Up the Amazon
Amazon's recent decision to purge thousands of customer book reviews from its site does seem a tad arbitrary and lacking in logic--especially when the company's only defense of its rationale was almost early Dylanesque: “We do not require people to have experienced the product in order to review.”
Speaking selfishly, although my book Everything Is an Afterthought only received four customer reviews on Amazon, I'd hate to lose them (especially the qualified one by my friend Jimmy Kanakis) or the scant comments they generated. They comment not only on the book as readers, but also as people who knew its subject.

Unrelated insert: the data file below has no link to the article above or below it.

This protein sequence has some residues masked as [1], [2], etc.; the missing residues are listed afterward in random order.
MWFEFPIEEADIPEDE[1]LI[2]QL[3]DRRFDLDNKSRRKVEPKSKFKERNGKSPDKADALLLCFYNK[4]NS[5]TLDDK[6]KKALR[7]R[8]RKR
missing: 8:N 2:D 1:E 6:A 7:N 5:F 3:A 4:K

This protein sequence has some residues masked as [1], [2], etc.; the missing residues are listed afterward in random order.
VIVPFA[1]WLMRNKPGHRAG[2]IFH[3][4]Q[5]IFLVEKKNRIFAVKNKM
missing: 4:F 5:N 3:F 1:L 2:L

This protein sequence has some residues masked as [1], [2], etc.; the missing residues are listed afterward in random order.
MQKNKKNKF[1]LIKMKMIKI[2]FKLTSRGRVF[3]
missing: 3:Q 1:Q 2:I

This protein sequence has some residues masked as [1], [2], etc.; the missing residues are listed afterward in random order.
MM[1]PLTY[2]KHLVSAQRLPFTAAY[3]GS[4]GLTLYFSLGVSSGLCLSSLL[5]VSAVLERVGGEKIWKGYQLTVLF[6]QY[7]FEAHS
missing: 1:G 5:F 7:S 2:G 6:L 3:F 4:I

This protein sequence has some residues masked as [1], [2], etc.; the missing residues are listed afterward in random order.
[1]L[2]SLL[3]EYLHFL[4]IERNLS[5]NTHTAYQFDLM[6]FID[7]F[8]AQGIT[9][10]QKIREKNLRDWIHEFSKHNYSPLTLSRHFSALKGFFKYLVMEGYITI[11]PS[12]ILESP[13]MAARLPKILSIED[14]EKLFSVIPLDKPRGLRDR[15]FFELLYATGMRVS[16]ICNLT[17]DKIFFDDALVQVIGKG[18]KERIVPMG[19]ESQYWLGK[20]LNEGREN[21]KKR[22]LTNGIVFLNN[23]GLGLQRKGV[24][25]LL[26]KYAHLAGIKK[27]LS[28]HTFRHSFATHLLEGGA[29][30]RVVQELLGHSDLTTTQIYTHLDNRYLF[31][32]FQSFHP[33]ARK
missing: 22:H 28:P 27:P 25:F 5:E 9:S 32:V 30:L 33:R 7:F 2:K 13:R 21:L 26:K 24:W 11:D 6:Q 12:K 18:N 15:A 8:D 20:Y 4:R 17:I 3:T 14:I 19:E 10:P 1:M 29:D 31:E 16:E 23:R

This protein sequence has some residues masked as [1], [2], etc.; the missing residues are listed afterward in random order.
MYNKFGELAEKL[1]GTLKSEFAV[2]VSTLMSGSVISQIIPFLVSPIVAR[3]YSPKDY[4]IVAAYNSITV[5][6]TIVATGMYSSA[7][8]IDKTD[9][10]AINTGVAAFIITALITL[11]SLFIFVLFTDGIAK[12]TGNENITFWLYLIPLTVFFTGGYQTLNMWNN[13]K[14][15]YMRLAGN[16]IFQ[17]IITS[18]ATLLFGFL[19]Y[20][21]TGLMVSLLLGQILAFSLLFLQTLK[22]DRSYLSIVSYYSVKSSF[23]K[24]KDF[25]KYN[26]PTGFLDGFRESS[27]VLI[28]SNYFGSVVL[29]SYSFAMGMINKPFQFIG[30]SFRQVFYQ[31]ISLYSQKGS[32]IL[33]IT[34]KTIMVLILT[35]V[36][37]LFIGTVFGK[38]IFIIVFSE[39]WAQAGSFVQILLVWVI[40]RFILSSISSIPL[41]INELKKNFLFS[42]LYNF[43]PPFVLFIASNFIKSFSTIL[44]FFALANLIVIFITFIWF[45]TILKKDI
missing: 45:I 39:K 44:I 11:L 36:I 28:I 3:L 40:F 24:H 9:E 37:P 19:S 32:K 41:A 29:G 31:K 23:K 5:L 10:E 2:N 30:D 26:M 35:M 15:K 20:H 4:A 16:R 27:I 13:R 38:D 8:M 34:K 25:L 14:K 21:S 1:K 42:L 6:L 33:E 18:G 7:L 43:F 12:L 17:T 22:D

Customer reviews are always suspect. Taste in works of art or entertainment is too personal, to quirky, to be left to a complete stranger. At their worst, these reviews smack of those usually uninformed woman- and man-on-the-street interviews that advertisers use to convince us that we should plunk down our hard-earned cash because normal folk like us did just that. At their best, however, customer reviews create a kind of dialogue that can inform the buyer. And for all that's wrong with the customer review system, it's better than Amazon deciding for us what we should buy.